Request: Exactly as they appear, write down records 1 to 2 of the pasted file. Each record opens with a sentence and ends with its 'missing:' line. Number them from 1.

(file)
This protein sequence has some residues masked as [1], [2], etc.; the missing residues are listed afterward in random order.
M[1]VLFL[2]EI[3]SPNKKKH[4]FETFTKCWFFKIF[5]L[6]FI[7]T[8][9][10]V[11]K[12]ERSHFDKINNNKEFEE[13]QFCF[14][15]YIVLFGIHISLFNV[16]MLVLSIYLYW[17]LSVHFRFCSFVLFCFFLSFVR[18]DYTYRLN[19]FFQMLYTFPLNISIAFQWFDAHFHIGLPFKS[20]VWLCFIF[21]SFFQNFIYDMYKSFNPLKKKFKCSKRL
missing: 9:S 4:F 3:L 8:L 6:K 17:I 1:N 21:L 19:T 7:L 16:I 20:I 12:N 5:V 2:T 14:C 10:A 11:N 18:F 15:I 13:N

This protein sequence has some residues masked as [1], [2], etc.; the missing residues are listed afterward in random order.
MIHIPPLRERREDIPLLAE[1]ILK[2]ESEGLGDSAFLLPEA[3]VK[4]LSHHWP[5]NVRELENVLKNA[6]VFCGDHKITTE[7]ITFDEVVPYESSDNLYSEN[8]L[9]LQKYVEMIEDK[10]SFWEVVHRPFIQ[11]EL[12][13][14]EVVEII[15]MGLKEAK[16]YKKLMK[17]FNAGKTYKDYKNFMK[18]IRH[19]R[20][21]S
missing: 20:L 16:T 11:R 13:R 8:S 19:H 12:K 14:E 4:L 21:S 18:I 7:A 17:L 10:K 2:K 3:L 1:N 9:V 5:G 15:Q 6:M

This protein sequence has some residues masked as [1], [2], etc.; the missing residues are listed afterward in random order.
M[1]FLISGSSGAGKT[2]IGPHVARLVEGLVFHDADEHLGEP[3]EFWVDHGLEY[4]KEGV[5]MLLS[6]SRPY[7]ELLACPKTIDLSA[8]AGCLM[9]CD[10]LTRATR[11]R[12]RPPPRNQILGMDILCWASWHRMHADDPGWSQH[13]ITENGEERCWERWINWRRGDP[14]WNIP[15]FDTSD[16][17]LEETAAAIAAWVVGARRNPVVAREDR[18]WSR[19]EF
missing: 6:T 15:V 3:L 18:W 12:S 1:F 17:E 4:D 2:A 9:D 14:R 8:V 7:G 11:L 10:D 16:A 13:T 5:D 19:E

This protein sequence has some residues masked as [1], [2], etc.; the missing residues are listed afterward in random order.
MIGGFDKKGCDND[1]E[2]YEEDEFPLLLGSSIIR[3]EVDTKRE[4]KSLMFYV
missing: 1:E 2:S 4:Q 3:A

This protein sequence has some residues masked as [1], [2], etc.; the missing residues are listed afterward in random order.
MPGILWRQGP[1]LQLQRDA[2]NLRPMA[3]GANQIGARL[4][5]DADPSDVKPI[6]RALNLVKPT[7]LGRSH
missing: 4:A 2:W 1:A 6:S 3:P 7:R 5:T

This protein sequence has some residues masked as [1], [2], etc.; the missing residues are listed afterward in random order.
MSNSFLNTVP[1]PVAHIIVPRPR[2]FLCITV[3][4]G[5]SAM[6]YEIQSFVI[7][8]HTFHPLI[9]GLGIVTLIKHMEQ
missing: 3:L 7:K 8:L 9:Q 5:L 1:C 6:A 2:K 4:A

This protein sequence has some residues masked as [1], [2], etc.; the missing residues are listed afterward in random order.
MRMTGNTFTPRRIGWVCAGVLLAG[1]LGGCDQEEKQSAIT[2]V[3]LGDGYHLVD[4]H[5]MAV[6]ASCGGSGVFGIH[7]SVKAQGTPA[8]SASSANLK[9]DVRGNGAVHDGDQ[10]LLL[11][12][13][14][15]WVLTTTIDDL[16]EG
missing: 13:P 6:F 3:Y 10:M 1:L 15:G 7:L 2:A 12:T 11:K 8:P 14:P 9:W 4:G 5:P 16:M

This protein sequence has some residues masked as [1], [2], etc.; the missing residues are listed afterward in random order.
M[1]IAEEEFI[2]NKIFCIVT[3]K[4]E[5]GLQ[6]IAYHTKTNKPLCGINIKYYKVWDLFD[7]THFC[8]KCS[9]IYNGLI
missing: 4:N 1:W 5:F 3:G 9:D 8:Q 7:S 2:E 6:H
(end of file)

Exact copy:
This protein sequence has some residues masked as [1], [2], etc.; the missing residues are listed afterward in random order.
M[1]VLFL[2]EI[3]SPNKKKH[4]FETFTKCWFFKIF[5]L[6]FI[7]T[8][9][10]V[11]K[12]ERSHFDKINNNKEFEE[13]QFCF[14][15]YIVLFGIHISLFNV[16]MLVLSIYLYW[17]LSVHFRFCSFVLFCFFLSFVR[18]DYTYRLN[19]FFQMLYTFPLNISIAFQWFDAHFHIGLPFKS[20]VWLCFIF[21]SFFQNFIYDMYKSFNPLKKKFKCSKRL
missing: 9:S 4:F 3:L 8:L 6:K 17:I 1:N 21:L 19:T 7:L 16:I 20:I 12:N 5:V 2:T 14:C 10:A 11:N 18:F 15:I 13:N

This protein sequence has some residues masked as [1], [2], etc.; the missing residues are listed afterward in random order.
MIHIPPLRERREDIPLLAE[1]ILK[2]ESEGLGDSAFLLPEA[3]VK[4]LSHHWP[5]NVRELENVLKNA[6]VFCGDHKITTE[7]ITFDEVVPYESSDNLYSEN[8]L[9]LQKYVEMIEDK[10]SFWEVVHRPFIQ[11]EL[12][13][14]EVVEII[15]MGLKEAK[16]YKKLMK[17]FNAGKTYKDYKNFMK[18]IRH[19]R[20][21]S
missing: 20:L 16:T 11:R 13:R 8:S 19:H 12:K 14:E 4:L 21:S 18:I 7:A 17:L 10:K 2:K 3:L 1:N 9:V 5:G 15:Q 6:M